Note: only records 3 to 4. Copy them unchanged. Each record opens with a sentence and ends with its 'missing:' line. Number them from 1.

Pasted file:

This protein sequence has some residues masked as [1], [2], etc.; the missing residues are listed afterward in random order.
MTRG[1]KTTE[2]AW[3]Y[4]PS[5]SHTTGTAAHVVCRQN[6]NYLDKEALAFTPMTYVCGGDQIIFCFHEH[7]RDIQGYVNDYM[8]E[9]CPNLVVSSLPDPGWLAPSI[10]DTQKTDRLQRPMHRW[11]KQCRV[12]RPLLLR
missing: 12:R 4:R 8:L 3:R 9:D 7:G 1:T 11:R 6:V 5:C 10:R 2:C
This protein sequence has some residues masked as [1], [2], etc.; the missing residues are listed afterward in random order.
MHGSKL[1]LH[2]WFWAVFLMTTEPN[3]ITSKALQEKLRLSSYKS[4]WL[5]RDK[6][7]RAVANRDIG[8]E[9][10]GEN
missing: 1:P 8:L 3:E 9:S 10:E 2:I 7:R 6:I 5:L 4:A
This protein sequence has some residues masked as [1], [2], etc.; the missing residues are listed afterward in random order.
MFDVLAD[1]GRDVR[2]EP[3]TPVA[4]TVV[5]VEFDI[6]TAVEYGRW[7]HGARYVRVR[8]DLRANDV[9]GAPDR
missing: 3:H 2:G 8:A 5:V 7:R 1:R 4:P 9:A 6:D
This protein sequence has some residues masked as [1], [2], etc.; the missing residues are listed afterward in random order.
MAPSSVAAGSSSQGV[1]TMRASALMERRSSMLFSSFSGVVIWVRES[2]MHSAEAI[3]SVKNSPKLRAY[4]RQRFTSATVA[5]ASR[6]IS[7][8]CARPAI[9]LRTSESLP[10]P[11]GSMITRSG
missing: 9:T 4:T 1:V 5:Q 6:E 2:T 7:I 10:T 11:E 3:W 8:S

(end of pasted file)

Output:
This protein sequence has some residues masked as [1], [2], etc.; the missing residues are listed afterward in random order.
MFDVLAD[1]GRDVR[2]EP[3]TPVA[4]TVV[5]VEFDI[6]TAVEYGRW[7]HGARYVRVR[8]DLRANDV[9]GAPDR
missing: 3:H 2:G 8:A 5:V 7:R 1:R 4:P 9:A 6:D
This protein sequence has some residues masked as [1], [2], etc.; the missing residues are listed afterward in random order.
MAPSSVAAGSSSQGV[1]TMRASALMERRSSMLFSSFSGVVIWVRES[2]MHSAEAI[3]SVKNSPKLRAY[4]RQRFTSATVA[5]ASR[6]IS[7][8]CARPAI[9]LRTSESLP[10]P[11]GSMITRSG
missing: 9:T 4:T 1:V 5:Q 6:E 2:T 7:I 10:T 11:E 3:W 8:S